As a young woman straps on her vest and headset and becomes immersed in a virtual world, Mainak Chaudhuri talks excitedly about the potential of the technology.
“This is the first step towards the metaverse,” Chaudhuri of French start-up Actronika told AFP at this week’s VivaTech trade show in Paris.
The vest can give users the sensation of being buffeted by the wind or even feel a monster’s breath on their back, and it can be used to enhance movie watching, education or gaming.
It is a family-friendly vision of the 3D immersive internet, now widely known as the metaverse, and sits well with some interactive experiences already widely available for children—like virtual trips to museums.
But campaigners and experts are increasingly warning that the wider ecosystem needs to start acting on child safety to ensure the benign vision is realized.
“The biggest challenge is kids are getting exposed to content that is not intended for them,” said Kavya Pearlman, whose NGO XR Safety Initiative campaigns to ensure immersive technology will be safe for everyone.
The problems she envisages range from children being exposed to sexual and violent material, to worries over young people being used as content creators or having inappropriate contact with adults.
Even though the metaverse has not yet been widely adopted and the technology is still in development, early users have already brought to light serious issues.
One woman’s allegation that her avatar was sexually assaulted in the metaverse sparked global outrage.
Worries about the future of the technology have only grown as the economic opportunities have become clearer.
Metaverse-linked investments topped $50 billion last year, according to research firm McKinsey, which predicts the figure could more than double this year.
“We’re talking about absolutely colossal amounts of money, that’s three times more than the investment in artificial intelligence in 2017,” McKinsey partner Eric Hazan told AFP.
Chief among the investors is tech giant Meta, which owns the likes of Instagram, Facebook and WhatsApp.
The firm has already rolled out measures to give parents more control over the content their children interact with while using VR headsets.
Meta and many of its competitors market immersive products with a lower age limit of 13—though it is widely accepted that younger children will use the tech.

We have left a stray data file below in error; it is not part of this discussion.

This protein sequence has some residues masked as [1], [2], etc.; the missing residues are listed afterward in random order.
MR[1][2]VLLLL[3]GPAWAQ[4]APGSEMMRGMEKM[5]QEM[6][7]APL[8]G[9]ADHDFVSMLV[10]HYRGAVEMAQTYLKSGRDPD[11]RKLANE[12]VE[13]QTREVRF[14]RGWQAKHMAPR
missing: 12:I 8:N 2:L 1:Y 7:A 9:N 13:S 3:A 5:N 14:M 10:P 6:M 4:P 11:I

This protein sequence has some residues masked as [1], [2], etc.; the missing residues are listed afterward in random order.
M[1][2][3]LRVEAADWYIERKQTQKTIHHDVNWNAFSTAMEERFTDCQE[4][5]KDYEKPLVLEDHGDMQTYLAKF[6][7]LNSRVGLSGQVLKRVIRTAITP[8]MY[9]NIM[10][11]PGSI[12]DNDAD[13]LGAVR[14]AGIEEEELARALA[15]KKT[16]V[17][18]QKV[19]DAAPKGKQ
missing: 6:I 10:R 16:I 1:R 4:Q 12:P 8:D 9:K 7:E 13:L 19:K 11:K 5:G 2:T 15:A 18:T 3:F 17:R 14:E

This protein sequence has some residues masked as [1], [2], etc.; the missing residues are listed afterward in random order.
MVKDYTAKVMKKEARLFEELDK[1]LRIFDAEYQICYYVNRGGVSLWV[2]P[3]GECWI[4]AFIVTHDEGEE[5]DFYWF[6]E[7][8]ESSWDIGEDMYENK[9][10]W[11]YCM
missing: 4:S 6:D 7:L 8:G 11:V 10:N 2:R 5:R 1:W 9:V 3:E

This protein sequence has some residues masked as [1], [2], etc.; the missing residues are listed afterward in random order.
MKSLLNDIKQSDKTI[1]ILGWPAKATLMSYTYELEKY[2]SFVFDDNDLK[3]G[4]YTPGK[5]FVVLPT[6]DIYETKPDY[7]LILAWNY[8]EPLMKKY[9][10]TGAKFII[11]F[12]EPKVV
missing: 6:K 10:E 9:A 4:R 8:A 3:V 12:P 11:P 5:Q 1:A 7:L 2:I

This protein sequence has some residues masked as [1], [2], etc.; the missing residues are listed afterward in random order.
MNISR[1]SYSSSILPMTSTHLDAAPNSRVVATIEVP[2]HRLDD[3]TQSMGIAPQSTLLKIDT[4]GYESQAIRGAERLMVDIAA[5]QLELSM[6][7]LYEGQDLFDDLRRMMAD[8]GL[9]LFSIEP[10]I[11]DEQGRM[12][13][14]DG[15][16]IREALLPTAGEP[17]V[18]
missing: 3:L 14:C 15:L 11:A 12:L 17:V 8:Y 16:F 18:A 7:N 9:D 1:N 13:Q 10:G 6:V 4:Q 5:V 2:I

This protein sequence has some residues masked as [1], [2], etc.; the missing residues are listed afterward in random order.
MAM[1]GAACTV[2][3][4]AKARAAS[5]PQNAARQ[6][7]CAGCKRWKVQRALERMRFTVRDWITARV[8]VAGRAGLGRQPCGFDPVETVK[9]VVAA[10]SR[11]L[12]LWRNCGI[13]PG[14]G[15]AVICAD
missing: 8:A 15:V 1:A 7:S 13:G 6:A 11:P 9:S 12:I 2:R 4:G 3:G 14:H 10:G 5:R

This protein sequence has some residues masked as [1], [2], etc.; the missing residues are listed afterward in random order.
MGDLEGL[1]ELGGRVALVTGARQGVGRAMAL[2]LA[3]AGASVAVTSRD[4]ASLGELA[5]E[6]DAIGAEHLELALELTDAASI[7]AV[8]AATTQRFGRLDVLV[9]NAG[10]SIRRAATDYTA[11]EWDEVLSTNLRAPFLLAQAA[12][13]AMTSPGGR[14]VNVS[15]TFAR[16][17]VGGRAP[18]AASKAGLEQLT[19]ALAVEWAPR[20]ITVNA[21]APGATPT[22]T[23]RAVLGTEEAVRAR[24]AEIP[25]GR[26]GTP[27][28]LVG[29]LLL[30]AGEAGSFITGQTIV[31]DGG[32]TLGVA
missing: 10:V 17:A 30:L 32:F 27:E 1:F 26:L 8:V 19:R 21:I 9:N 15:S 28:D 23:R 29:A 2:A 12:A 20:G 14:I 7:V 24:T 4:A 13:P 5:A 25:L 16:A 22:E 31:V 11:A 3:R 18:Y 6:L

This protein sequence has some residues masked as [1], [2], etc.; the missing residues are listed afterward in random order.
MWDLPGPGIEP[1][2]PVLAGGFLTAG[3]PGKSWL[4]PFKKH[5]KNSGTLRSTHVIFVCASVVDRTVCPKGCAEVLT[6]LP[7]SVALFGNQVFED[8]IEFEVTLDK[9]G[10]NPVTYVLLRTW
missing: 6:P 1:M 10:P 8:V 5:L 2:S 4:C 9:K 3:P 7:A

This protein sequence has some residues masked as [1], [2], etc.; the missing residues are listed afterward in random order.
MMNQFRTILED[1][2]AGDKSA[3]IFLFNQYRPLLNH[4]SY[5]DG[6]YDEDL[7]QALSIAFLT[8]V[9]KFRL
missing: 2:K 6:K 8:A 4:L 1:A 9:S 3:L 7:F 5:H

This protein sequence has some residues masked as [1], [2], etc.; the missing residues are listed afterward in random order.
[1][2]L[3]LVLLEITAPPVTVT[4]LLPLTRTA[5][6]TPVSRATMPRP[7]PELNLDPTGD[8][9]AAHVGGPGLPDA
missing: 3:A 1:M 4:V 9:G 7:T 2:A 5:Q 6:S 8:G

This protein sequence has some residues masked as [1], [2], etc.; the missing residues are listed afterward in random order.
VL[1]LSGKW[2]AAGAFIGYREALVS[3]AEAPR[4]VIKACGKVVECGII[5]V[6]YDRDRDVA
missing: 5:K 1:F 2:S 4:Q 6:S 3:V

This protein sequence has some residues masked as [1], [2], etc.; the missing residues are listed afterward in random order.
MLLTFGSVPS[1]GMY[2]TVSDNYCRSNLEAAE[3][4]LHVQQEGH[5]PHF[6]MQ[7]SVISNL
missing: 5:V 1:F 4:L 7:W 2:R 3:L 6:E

Pearlman raises a broader concern that very little is known about the possible effects on young people’s development.
“Organizations have not yet validated these experiences from a scientific perspective,” she said.
“Yet they are allowing kids to be exposed to these new technologies, practically experimenting on children’s developing brains.”
The metaverse has shifted the paradigm, according to Valentino Megale, a neuropharmacologist who researches the issue.
While the public has so far merely consumed what others have created, in the metaverse “we are going to be part of the digital content”, he said.
“This makes everything that we experience in that world more compelling,” he told the RightsCon digital rights conference last week, adding that it was particularly true for children.
Experts worry that the industry needs scrutiny before the rot sets in.
The solution, they argue, is to make sure the builders of these new virtual worlds instill child protection measures into the ethos of their work.
In other words, each piece of software and hardware should be constructed on the understanding that children might use it and will need safeguarding.
“We are potentially going to have a huge impact on their behavior, their identity, their emotions, their psychology in the exact moment when they are forming their personality,” said Megale.
“You need to provide an ethical basis and safety by design from the beginning.”
One of the most controversial areas of product design is the kind of suit that will allow users to feel all sorts of sensations—even pain.
Such suits are already being manufactured, simulating pain through electric shocks.
The products are intended for military or other professional training.
Chaudhuri said the products developed by his firm Actronika use vibrations rather than electric shocks and were perfectly safe for anyone to use.
“We’re about engaging the audience and not necessarily doing a real-time firefighting scenario or a battlefield scenario,” he said.
“We don’t cause pain.”
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